# Manifold questions

1. Mar 10, 2015

### Fellowroot

I'm just trying to understand something about manifolds.

What is meant when a manifold doesn't have boundary? I thought the boundary was where the manifold "ends" so to speak. Like a boundary point, something where you take a small nhbd (neighborhood) and you get something inside the set and then something outside the set.

But then there are objects that arn't manifolds apparently but they do have boundary.

Another thing. Excuse the simplicity of this question, but why are we so concerned about making maps and charts and atlases and such. What is the whole purpose of doing this? And why do we care about these maps being smooth?

Also what is the purpose of restricting things like here with local diffeomorphisms.

http://en.wikipedia.org/wiki/Local_diffeomorphism

As seen in the link they restrict F which is the map to U. Why do this? What exactly do they mean by this?

Thanks.

2. Mar 10, 2015

### Cruz Martinez

One of the reasons charts are used is because you can do calculus on R^n, and so by using the charts you can do calculus on the manifold.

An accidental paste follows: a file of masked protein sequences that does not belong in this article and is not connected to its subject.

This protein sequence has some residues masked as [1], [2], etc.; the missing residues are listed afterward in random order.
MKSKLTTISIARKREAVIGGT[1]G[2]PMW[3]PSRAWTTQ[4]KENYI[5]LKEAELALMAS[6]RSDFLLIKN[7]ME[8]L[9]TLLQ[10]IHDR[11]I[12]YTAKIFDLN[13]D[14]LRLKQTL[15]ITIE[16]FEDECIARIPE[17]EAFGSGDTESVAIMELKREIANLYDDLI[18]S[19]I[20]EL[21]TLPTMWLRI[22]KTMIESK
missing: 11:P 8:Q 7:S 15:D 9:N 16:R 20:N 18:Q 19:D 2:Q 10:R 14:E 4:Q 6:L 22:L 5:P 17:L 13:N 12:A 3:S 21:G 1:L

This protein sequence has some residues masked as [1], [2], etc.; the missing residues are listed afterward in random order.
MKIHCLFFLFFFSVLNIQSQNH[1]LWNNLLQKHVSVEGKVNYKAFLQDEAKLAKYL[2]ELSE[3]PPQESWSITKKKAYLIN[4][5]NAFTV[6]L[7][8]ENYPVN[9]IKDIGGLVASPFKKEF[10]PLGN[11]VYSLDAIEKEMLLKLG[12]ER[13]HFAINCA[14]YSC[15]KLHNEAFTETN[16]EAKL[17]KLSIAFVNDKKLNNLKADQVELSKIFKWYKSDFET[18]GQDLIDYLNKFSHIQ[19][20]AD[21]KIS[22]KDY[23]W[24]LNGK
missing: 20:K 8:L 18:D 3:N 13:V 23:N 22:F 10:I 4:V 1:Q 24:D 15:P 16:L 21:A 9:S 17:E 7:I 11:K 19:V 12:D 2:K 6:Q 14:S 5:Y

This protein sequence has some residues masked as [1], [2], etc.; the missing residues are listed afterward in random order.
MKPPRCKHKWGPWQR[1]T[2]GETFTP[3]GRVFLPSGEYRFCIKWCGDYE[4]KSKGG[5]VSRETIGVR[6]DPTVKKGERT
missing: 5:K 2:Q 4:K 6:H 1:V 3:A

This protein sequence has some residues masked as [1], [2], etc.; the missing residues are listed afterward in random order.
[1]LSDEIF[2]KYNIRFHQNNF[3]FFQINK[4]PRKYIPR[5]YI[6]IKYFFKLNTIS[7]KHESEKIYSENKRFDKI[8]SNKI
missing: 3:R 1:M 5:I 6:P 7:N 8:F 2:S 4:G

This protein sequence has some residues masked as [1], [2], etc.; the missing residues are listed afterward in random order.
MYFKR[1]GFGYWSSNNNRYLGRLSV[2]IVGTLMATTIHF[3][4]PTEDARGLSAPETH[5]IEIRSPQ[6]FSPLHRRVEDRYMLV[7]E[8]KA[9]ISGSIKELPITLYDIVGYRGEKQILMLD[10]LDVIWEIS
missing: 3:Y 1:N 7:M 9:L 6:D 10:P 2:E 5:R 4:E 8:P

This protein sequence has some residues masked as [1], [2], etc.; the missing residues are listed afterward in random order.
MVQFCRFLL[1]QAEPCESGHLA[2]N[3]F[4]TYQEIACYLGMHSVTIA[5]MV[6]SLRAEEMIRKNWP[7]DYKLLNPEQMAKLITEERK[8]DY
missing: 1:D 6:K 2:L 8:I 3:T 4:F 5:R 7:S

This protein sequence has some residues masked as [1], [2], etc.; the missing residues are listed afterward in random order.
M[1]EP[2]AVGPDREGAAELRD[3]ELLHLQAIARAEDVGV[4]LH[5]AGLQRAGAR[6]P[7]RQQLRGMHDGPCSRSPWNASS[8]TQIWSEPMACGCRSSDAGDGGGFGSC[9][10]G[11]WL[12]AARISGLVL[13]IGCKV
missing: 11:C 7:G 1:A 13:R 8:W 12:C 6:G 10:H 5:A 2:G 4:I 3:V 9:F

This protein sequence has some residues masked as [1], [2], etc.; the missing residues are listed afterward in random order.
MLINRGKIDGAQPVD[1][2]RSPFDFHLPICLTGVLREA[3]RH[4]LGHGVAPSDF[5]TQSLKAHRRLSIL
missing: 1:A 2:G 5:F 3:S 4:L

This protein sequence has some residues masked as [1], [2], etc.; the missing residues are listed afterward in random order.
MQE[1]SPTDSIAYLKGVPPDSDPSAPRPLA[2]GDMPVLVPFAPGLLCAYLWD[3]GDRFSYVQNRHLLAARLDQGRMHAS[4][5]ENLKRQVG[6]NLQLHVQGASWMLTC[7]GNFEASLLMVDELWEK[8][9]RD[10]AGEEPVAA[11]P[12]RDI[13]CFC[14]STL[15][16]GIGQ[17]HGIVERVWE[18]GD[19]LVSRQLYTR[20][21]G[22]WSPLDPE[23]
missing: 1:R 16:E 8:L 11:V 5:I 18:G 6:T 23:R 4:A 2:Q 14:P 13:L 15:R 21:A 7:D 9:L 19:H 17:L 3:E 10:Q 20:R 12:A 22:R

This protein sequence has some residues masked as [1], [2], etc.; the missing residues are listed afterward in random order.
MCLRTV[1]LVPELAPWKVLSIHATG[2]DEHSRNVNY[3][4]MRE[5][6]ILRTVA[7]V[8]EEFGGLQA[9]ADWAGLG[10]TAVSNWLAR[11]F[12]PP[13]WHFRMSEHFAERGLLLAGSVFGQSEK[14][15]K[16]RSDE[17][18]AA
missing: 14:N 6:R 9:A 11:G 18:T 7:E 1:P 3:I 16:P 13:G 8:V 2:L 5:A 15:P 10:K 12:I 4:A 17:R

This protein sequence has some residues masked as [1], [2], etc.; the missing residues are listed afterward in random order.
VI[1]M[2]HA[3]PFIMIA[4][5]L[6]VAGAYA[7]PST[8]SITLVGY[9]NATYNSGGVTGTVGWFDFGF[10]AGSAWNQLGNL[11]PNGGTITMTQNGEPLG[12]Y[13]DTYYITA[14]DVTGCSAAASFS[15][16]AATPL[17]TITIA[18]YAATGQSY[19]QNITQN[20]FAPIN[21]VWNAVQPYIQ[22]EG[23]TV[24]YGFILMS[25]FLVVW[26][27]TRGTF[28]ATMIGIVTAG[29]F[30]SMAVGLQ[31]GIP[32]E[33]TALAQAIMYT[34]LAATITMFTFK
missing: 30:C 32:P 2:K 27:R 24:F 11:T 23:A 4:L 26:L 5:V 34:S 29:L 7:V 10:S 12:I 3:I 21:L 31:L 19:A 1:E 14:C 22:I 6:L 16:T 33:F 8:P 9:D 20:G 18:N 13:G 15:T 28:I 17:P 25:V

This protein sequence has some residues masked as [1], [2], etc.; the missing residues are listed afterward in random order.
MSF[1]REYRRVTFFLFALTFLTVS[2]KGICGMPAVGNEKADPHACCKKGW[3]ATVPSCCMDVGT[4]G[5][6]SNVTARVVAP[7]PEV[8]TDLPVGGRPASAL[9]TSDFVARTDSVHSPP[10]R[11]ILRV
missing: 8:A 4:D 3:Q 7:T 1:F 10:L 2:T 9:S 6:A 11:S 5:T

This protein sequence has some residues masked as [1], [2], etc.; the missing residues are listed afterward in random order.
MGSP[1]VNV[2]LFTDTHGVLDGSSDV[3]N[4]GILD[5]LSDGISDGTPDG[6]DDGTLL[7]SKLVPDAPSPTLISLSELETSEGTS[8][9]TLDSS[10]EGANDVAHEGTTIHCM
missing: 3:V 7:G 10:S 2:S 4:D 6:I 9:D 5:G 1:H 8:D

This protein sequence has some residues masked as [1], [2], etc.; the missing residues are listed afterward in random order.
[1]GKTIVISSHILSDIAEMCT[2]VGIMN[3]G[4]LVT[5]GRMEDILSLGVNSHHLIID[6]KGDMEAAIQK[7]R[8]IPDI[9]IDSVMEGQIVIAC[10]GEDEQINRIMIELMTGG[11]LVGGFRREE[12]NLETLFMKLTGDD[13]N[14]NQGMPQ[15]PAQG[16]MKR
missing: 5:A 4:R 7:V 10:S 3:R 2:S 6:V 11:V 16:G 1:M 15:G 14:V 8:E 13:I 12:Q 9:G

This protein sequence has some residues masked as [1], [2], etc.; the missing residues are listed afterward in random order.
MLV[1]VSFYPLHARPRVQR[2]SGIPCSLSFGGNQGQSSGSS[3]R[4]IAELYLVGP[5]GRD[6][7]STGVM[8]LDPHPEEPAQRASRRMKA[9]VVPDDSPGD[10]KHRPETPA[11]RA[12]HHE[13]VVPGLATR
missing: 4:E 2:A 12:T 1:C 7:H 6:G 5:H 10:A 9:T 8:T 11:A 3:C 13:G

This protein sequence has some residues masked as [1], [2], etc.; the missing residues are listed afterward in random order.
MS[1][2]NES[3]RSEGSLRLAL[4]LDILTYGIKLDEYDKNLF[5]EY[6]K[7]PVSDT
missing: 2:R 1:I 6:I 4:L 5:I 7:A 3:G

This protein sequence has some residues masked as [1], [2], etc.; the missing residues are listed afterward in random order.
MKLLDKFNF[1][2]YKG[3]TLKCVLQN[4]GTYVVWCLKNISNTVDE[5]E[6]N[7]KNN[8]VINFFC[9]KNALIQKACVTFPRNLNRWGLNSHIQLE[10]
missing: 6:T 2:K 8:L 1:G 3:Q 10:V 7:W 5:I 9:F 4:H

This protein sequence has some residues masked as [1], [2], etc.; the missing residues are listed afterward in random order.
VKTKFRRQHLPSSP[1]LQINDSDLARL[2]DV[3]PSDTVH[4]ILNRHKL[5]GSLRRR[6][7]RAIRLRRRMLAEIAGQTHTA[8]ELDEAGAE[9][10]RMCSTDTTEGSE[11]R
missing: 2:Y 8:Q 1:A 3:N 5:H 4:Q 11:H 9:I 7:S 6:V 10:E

With the second question, do you mean to ask why the charts have to be compatible?

3. Mar 10, 2015

### WWGD

The reason why you use local homeos. is because a manifold is a space that is not (globally*) quite like Euclidean space, but
it is locally like Euclidean space. And this statement means in a more rigorous way that every point has a neighborhood that is
homeomorphic to R^n , since homeomorphisms preserve basic topological properties of a space. Hope this is what you were asking.

* Not necessarily so, but sometimes so.

4. Mar 10, 2015

### lavinia

Have you read the definition of the boundary of a manifold?

5. Mar 16, 2015

### Bacle2

A boundary is just a sort of "kink" in the manifold, so that near the boundary point the manifold is not locally like R^n. But I agree with lavinia; to get more out of an answer, it helps if you read the def first and ask something more specific.